Refactoring Git Branches – part II

This is a follow-up to Refactoring Git Branches – part I.

While coding on a feature we almost always stumble across areas of the code base that should be improved along the way.

If such an improvement is a larger change, I usually make a note to do it separately right after the feature I am currently working on. This helps me stay efficient by focusing on one task at a time, and prevents me from getting lost in concurrent changes happening at the same time.

Sometimes, however, it is just easier and faster to implement a small improvement like a syntax fix along the way, and so my feature branches can still end up implementing several independent changes. Reviewing such branches with multiple changes is harder than necessary, since it is much easier to talk about different topics separately than all at once.

Before submitting pull requests for such bloated feature branches, I usually do a git reset master (assuming master is the branch from which I cut my feature branch). This undoes all the git commit commands that I have done in my branch, and I am left with all changes from my feature branch uncommitted and unstaged.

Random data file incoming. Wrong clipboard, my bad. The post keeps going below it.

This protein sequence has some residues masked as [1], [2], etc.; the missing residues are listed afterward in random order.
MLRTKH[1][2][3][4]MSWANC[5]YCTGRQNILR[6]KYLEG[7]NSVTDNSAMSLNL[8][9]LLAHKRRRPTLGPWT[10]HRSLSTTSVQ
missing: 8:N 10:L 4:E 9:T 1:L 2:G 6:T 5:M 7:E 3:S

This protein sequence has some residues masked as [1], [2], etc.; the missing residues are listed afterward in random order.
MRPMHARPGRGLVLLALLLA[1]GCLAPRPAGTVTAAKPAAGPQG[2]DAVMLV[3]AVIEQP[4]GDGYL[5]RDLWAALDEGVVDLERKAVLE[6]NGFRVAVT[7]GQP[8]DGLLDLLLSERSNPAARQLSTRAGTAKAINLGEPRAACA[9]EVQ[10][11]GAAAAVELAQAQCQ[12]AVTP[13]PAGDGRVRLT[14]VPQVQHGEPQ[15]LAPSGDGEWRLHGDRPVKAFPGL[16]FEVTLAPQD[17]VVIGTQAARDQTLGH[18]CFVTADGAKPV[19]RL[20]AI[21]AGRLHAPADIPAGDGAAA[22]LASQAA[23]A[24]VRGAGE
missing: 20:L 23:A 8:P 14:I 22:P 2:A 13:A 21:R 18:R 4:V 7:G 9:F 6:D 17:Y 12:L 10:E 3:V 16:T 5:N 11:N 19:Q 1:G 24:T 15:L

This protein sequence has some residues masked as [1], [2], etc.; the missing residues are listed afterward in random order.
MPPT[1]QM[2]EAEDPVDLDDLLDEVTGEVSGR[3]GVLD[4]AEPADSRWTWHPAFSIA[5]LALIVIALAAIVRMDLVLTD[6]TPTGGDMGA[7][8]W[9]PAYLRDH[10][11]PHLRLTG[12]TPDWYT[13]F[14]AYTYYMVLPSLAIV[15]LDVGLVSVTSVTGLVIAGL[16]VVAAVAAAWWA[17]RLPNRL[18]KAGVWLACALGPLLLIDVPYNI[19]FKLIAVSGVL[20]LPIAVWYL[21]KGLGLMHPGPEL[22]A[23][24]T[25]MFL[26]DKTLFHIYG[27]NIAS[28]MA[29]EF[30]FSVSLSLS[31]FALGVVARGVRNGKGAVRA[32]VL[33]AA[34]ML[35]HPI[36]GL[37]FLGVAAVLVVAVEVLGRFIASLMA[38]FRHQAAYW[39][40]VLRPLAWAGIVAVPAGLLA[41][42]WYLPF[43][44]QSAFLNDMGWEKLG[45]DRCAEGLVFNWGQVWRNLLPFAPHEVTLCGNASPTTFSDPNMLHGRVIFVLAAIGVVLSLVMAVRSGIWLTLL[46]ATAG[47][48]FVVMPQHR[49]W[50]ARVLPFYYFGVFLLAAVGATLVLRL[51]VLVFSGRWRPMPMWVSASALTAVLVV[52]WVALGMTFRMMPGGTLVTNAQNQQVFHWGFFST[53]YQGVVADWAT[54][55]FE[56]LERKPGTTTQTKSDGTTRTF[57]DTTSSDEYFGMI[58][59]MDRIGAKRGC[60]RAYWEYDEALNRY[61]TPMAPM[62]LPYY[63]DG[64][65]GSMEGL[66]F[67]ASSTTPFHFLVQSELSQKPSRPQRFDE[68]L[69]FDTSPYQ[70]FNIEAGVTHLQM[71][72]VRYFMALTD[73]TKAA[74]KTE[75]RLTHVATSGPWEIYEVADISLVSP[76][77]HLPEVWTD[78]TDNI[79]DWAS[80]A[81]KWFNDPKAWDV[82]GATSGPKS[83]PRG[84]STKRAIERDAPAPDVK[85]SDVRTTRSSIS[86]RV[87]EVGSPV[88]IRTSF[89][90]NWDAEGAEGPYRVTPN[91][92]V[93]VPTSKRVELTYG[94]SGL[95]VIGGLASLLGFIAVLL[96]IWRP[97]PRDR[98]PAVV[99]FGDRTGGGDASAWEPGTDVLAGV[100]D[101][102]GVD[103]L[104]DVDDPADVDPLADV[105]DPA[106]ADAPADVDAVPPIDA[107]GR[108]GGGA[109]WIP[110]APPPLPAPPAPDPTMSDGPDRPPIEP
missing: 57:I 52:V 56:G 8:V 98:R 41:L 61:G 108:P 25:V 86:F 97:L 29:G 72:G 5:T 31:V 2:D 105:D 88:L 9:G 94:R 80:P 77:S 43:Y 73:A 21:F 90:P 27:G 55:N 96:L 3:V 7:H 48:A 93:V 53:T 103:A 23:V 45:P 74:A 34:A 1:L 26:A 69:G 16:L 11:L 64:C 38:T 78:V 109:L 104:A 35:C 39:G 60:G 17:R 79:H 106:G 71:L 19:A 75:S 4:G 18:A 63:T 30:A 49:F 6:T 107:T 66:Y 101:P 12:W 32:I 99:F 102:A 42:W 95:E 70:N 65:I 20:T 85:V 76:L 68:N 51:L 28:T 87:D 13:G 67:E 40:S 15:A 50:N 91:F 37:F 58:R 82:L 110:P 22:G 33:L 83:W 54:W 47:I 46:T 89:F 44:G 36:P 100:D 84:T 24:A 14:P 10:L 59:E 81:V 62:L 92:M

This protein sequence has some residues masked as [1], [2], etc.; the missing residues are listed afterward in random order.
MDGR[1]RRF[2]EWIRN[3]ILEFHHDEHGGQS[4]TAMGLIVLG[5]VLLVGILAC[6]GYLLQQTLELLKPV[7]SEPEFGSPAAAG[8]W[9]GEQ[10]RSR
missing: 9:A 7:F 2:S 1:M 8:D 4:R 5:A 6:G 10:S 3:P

Now it is easy to stage and commit only the lines that are actually related to my feature. I can do this using the git command line directly (through interactive staging of hunks), or through GUI tools like GitX or Tower. Then I commit unrelated changes into their own feature branches, even if they are small.

If my main feature depends on the peripheral changes made, I would first commit the peripheral changes into the current branch, then cut a new branch from the current branch and commit the actual feature into it. This way, the feature can use the peripheral changes, but both can be reviewed separately. If we have a remote repo set up, since we are changing history here, we need to do a git push -f on our old branch to overwrite the old commits on the remote repo.

This results in pull requests that are super focused on exactly one thing and nothing else, and are thereby much easier and faster to review.

This technique obviously only works for private feature branches. Never change Git history that other people use!

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